As best shown in FIGS. 3 to 6, the mandrel 1 includes a solid, elongated body 4 with a narrow shank 5 at one end thereof. The shank 5 contains a central passage 6 therethrough for carrying air to the bit 2. Alternating, longitudinally extending ribs 7 and grooves 8 on the body and upper end 10 of the shank 5 facilitate connection of the latter to a vibrating hammer, the tubular bottom end 11 of which is shown in FIG. 8. The hammer engages a shoulder 13 at the bottom end of the shank 5. The shoulder 14 is case hardened to limit wear. A second shoulder 14 sloping in a direction opposite to the shoulder 13 limits downward movement of the mandrel 1 in the shoe 3. The mandrel 1 and bit 2 are used with a vibrating hammer, many types of which are commercially available. Therefore, the mandrel 1 will be adapted to the particular hammer with which it will be used.

The bottom end 16 of the mandrel 1 is tubular for receiving the bit 2. For such purpose, a longitudinally extending bore or passage 17 is provided in such bottom end 16. The bore 17 is eccentric, i.e. the longitudinal axis of the bore 17 is offset with respect to the longitudinal axis of the body 4 and the shank 5. Annular grooves 18 and 19 (FIG. 3) in the side of the bore 17 receive a wear ring 21, an O-ring 22 and balls 23 (FIG. 8) for retaining the bit 2 in the mandrel 1. A short passage 24 at the upper, closed end of the bore 17 communicates with the passage 6 for passing air to the bit 2. A threaded opening 26 in one side of the body communicates with the annular groove 19, so that the balls 23 can be placed in or removed from the groove 19. The countersunk outer end of the opening 26 is closed by a plug 28, a lock washer 29 and an annular clip 30. Longitudinally extending grooves 32 are provided in the exterior surface of the bottom end 16 and the larger diameter portion 33 of the body 4 between the shoulders 13 and 14 for discharging air and cuttings upwardly between the mandrel 1 and the shoe 3.

An arcuate projection 35 defining one quarter of a cylinder extends downwardly beyond the otherwise planer, annular bottom end 36 of the mandrel body 4. The sides of the projection 35 define longitudinally extending shoulders 38 and 39 for engaging the bit 2 in a manner described hereinafter in greater detail. The bottom edge 40 of the projection 35 is bevelled for promoting the flow of cuttings into the groove 32.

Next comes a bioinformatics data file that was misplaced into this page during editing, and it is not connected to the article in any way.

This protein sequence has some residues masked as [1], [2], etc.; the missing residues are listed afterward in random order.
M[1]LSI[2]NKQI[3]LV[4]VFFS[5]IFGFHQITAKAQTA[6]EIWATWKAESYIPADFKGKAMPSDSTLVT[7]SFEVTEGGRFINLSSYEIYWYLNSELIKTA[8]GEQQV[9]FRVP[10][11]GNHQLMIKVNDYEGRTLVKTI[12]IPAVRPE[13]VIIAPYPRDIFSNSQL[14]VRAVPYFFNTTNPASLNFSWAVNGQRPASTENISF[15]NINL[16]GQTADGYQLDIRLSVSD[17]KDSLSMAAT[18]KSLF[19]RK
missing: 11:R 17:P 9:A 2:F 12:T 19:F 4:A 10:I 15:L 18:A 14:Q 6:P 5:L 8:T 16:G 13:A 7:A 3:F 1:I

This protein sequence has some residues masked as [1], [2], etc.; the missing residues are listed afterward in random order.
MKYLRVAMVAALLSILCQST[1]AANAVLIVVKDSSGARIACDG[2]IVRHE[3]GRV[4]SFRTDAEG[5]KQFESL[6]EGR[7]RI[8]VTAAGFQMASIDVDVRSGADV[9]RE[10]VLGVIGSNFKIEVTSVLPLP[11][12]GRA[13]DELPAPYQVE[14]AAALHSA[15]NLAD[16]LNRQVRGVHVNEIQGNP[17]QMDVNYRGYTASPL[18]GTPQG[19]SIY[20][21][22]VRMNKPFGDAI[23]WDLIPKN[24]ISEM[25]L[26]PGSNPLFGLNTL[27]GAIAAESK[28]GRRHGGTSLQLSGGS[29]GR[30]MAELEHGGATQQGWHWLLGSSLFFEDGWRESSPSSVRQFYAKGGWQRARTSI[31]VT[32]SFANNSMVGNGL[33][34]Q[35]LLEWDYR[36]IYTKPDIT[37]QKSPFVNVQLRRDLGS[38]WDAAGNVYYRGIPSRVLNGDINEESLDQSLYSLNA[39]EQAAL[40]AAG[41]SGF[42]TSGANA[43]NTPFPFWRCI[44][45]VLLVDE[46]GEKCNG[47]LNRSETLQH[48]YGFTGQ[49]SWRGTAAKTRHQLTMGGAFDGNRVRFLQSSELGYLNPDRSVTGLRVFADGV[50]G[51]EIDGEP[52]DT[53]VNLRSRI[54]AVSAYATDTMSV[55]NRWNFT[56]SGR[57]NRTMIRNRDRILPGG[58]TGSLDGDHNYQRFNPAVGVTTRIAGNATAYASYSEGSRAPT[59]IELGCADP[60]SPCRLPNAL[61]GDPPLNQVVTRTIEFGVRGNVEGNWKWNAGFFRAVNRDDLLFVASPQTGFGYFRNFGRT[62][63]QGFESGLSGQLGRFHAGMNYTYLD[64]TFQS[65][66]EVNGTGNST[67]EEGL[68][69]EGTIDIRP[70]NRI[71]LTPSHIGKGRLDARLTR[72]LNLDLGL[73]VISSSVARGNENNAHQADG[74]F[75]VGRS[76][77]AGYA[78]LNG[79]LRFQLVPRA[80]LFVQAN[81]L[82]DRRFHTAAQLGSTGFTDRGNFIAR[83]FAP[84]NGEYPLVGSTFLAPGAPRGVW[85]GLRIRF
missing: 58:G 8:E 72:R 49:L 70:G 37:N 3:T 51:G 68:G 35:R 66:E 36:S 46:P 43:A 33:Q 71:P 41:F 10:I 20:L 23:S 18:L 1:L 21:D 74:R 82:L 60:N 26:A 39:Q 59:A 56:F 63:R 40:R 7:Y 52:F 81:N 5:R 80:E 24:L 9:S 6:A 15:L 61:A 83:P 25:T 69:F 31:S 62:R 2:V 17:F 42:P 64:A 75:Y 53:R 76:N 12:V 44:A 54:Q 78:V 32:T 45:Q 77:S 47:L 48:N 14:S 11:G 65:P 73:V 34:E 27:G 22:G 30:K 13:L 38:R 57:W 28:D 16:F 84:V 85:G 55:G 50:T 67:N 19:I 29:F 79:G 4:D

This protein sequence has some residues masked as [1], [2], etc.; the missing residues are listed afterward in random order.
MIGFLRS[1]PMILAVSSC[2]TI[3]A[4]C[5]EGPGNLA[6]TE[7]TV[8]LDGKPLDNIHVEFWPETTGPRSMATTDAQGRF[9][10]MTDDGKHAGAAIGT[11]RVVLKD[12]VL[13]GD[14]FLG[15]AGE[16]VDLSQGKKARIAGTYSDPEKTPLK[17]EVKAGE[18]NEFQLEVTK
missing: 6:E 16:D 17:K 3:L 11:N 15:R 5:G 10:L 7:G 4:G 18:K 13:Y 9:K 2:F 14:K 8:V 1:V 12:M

Referring to FIGS. 7 to 9, the bit 2 includes a cylindrically body 41 with a reduced diameter elongated cylindrical shank 42 at the top end thereof for mounting the bit 2 in the mandrel 1. Annular grooves 44 and 45 are provided in the upper end 46 of the shank 42 for receiving the balls 23 and an O-ring 48 (FIG. 8), respectively. The body 41 of the bit 2 is eccentric with respect to the shank 42, i.e., the longitudinal axis of the body 41 is offset with respect to the longitudinal axis of the shank 42. However, by rotating the shank 42 in the bore 17, the axis of the body 41 can be aligned with the longitudinal axis and the axis of rotation of the shank 5 of the mandrel 1. This action is taken when the bit is to be drawn up through the casing shoe 3.

For the above-mentioned purpose, a projection 50 defining one quarter of a cylinder is provided on the top end of the body 41 and the bottom end of the shank 42. The projection 50, which is integral with the body 41 and the shank 42, has a bevelled side edge 52 which tapers circumferentially. As described hereinafter in greater detail, the bevelled edge 52 acts as a cam during removal of the mandrel 1 and the bit 2 from the drill string. The bottom end 53 of the body is also bevelled. The ends of the projection 50 define a pair of shoulders 55 and 56.

A head 58 is provided on one side of the bottom end 53 of the body 41, i.e. the head 58 is eccentric with respect to the body 41. The head 58 has a smaller diameter than the body 41. The circular edge 59 of the bottom end 60 (FIG. 9) of the head 58 is bevelled. The slots 61 (FIGS. 1, 2, 7 and 9) are provided in the side of the head for promoting the flow of cuttings upwardly. Hemispherical tungsten carbide buttons 62 project out of the bottom ends 53 and 60 of the body 41 and the head 58, respectively. The buttons 62 are used to cut through a formation 64 (FIG. 8). Cylindrical gauge buttons 65 are provided in the sides of the body 41 and the head 58. The buttons 65 project a short distance out of the body 41 and the head 58 for preventing wear to the bit 2, and for ensuring the cutting of a uniform, cylindrical hole in the formation 64. An air passage 67 extends longitudinally through the centre of the shank 42 and the upper end of the head 58 of the bit 2 for receiving air under pressure from the passage 24. Smaller vertical and inclined passages 68 and 69, respectively discharge the air through the head 58 and the bottom 53 of the body 41.